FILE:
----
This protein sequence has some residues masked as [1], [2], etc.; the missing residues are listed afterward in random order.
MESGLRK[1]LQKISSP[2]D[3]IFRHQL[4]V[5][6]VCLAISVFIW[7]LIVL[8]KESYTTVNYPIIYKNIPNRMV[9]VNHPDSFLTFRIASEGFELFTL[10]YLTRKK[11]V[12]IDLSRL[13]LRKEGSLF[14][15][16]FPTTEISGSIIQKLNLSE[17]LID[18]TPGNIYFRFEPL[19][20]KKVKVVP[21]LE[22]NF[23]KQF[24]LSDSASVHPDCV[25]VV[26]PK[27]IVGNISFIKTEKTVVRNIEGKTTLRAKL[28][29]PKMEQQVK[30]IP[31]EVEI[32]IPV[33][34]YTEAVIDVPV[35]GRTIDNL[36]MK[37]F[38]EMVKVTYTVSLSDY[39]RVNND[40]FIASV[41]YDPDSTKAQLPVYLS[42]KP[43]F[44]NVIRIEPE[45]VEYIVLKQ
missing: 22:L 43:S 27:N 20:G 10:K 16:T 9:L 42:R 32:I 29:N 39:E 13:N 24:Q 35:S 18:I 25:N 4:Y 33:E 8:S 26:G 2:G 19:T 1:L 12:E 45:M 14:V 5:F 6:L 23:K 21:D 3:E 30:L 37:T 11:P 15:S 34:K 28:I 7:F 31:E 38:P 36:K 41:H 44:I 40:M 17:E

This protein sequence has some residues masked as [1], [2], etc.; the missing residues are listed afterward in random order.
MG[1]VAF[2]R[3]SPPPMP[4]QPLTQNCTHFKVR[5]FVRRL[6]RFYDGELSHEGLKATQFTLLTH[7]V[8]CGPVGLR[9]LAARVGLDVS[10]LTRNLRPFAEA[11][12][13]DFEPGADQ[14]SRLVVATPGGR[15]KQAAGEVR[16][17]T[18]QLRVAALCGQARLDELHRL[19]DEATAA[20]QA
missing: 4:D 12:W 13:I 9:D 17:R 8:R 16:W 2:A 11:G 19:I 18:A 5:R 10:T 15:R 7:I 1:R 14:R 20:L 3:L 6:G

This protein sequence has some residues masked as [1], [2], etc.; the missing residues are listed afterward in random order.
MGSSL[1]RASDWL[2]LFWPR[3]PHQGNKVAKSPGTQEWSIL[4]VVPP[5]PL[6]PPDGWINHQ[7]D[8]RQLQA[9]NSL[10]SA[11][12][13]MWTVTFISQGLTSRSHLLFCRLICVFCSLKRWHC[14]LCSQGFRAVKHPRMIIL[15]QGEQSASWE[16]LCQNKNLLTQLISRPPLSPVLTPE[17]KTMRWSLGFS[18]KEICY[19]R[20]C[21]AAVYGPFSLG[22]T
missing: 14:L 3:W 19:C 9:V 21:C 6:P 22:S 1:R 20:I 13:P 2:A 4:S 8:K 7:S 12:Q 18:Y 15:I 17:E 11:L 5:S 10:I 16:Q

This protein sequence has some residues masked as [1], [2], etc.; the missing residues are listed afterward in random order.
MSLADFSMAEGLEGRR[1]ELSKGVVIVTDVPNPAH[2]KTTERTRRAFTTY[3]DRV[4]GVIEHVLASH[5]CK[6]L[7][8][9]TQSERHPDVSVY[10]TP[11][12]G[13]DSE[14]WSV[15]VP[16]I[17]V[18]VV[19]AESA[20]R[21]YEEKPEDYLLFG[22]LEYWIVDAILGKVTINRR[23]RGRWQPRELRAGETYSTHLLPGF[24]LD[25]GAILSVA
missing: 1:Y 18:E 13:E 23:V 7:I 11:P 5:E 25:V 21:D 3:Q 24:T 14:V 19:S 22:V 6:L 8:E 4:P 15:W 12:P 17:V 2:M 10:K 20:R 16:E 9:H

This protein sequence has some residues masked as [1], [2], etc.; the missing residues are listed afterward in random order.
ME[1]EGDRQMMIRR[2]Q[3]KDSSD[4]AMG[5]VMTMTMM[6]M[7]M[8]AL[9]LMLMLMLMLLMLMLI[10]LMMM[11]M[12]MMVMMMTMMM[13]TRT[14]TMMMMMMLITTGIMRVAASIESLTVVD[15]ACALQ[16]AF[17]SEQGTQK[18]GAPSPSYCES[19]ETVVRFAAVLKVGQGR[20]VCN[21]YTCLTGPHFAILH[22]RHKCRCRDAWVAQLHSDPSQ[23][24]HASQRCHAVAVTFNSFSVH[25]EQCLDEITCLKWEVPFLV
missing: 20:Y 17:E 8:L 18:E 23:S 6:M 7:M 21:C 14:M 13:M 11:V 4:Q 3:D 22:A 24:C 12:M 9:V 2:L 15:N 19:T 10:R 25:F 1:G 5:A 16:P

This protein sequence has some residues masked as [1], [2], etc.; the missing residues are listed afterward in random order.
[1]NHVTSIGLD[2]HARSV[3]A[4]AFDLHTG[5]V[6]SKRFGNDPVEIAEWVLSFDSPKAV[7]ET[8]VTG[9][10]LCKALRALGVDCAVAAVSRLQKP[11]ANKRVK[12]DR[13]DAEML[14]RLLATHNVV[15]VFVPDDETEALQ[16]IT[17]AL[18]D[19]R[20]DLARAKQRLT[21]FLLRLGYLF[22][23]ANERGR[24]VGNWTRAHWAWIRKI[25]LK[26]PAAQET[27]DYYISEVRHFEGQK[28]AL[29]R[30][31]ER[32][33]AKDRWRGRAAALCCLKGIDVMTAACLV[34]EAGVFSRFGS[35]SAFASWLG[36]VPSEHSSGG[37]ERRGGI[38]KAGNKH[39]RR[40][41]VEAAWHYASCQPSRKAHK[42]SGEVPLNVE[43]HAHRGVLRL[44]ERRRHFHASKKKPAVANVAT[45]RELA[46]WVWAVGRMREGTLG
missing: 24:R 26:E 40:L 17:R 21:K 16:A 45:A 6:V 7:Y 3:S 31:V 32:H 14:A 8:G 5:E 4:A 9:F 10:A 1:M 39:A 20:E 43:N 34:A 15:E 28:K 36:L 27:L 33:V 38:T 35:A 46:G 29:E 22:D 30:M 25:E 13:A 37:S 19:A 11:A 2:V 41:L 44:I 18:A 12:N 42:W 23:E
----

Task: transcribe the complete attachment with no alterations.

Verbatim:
This protein sequence has some residues masked as [1], [2], etc.; the missing residues are listed afterward in random order.
MESGLRK[1]LQKISSP[2]D[3]IFRHQL[4]V[5][6]VCLAISVFIW[7]LIVL[8]KESYTTVNYPIIYKNIPNRMV[9]VNHPDSFLTFRIASEGFELFTL[10]YLTRKK[11]V[12]IDLSRL[13]LRKEGSLF[14][15][16]FPTTEISGSIIQKLNLSE[17]LID[18]TPGNIYFRFEPL[19][20]KKVKVVP[21]LE[22]NF[23]KQF[24]LSDSASVHPDCV[25]VV[26]PK[27]IVGNISFIKTEKTVVRNIEGKTTLRAKL[28][29]PKMEQQVK[30]IP[31]EVEI[32]IPV[33][34]YTEAVIDVPV[35]GRTIDNL[36]MK[37]F[38]EMVKVTYTVSLSDY[39]RVNND[40]FIASV[41]YDPDSTKAQLPVYLS[42]KP[43]F[44]NVIRIEPE[45]VEYIVLKQ
missing: 22:L 43:S 27:N 20:G 10:K 16:T 9:L 42:R 32:I 29:N 39:E 13:N 24:Q 35:S 18:I 25:N 4:Y 33:E 8:S 26:G 2:G 19:T 1:L 12:E 45:M 14:V 5:F 6:L 23:K 21:D 3:E 30:L 37:T 11:P 15:S 34:K 28:I 7:F 31:E 38:P 36:K 41:H 44:I 40:M 17:E

This protein sequence has some residues masked as [1], [2], etc.; the missing residues are listed afterward in random order.
MG[1]VAF[2]R[3]SPPPMP[4]QPLTQNCTHFKVR[5]FVRRL[6]RFYDGELSHEGLKATQFTLLTH[7]V[8]CGPVGLR[9]LAARVGLDVS[10]LTRNLRPFAEA[11][12][13]DFEPGADQ[14]SRLVVATPGGR[15]KQAAGEVR[16][17]T[18]QLRVAALCGQARLDELHRL[19]DEATAA[20]QA
missing: 4:D 12:W 13:I 9:D 17:R 8:R 16:W 2:A 11:G 19:I 18:A 5:R 10:T 15:R 7:I 1:R 14:R 20:L 3:L 6:G

This protein sequence has some residues masked as [1], [2], etc.; the missing residues are listed afterward in random order.
MGSSL[1]RASDWL[2]LFWPR[3]PHQGNKVAKSPGTQEWSIL[4]VVPP[5]PL[6]PPDGWINHQ[7]D[8]RQLQA[9]NSL[10]SA[11][12][13]MWTVTFISQGLTSRSHLLFCRLICVFCSLKRWHC[14]LCSQGFRAVKHPRMIIL[15]QGEQSASWE[16]LCQNKNLLTQLISRPPLSPVLTPE[17]KTMRWSLGFS[18]KEICY[19]R[20]C[21]AAVYGPFSLG[22]T
missing: 14:L 3:W 19:C 9:V 21:C 6:P 22:S 1:R 20:I 13:P 2:A 4:S 8:K 7:S 12:Q 18:Y 15:I 17:E 11:L 5:S 10:I 16:Q

This protein sequence has some residues masked as [1], [2], etc.; the missing residues are listed afterward in random order.
MSLADFSMAEGLEGRR[1]ELSKGVVIVTDVPNPAH[2]KTTERTRRAFTTY[3]DRV[4]GVIEHVLASH[5]CK[6]L[7][8][9]TQSERHPDVSVY[10]TP[11][12]G[13]DSE[14]WSV[15]VP[16]I[17]V[18]VV[19]AESA[20]R[21]YEEKPEDYLLFG[22]LEYWIVDAILGKVTINRR[23]RGRWQPRELRAGETYSTHLLPGF[24]LD[25]GAILSVA
missing: 1:Y 18:E 13:E 23:V 7:I 11:P 5:E 25:V 21:D 3:Q 24:T 14:V 19:S 22:V 6:L 8:E 4:P 15:W 12:P 17:V 2:M 10:K 20:R 16:E 9:H

This protein sequence has some residues masked as [1], [2], etc.; the missing residues are listed afterward in random order.
ME[1]EGDRQMMIRR[2]Q[3]KDSSD[4]AMG[5]VMTMTMM[6]M[7]M[8]AL[9]LMLMLMLMLLMLMLI[10]LMMM[11]M[12]MMVMMMTMMM[13]TRT[14]TMMMMMMLITTGIMRVAASIESLTVVD[15]ACALQ[16]AF[17]SEQGTQK[18]GAPSPSYCES[19]ETVVRFAAVLKVGQGR[20]VCN[21]YTCLTGPHFAILH[22]RHKCRCRDAWVAQLHSDPSQ[23][24]HASQRCHAVAVTFNSFSVH[25]EQCLDEITCLKWEVPFLV
missing: 20:Y 17:E 8:L 18:E 23:S 6:M 7:M 21:C 14:M 13:M 11:V 4:Q 3:D 22:A 24:C 12:M 9:V 2:L 15:N 19:T 10:R 25:F 1:G 5:A 16:P

This protein sequence has some residues masked as [1], [2], etc.; the missing residues are listed afterward in random order.
[1]NHVTSIGLD[2]HARSV[3]A[4]AFDLHTG[5]V[6]SKRFGNDPVEIAEWVLSFDSPKAV[7]ET[8]VTG[9][10]LCKALRALGVDCAVAAVSRLQKP[11]ANKRVK[12]DR[13]DAEML[14]RLLATHNVV[15]VFVPDDETEALQ[16]IT[17]AL[18]D[19]R[20]DLARAKQRLT[21]FLLRLGYLF[22][23]ANERGR[24]VGNWTRAHWAWIRKI[25]LK[26]PAAQET[27]DYYISEVRHFEGQK[28]AL[29]R[30][31]ER[32][33]AKDRWRGRAAALCCLKGIDVMTAACLV[34]EAGVFSRFGS[35]SAFASWLG[36]VPSEHSSGG[37]ERRGGI[38]KAGNKH[39]RR[40][41]VEAAWHYASCQPSRKAHK[42]SGEVPLNVE[43]HAHRGVLRL[44]ERRRHFHASKKKPAVANVAT[45]RELA[46]WVWAVGRMREGTLG
missing: 24:R 26:E 40:L 17:R 21:K 16:A 45:A 6:V 7:Y 3:S 31:V 32:H 14:A 8:G 5:E 4:A 9:F 10:A 1:M 39:A 20:E 43:N 34:A 15:E 28:K 36:L 27:L 33:V 38:T 35:A 46:G 29:E 22:D 30:M 25:E 13:A 37:S 19:A 11:A 2:V 41:L 44:I 18:A 12:N 42:W 23:E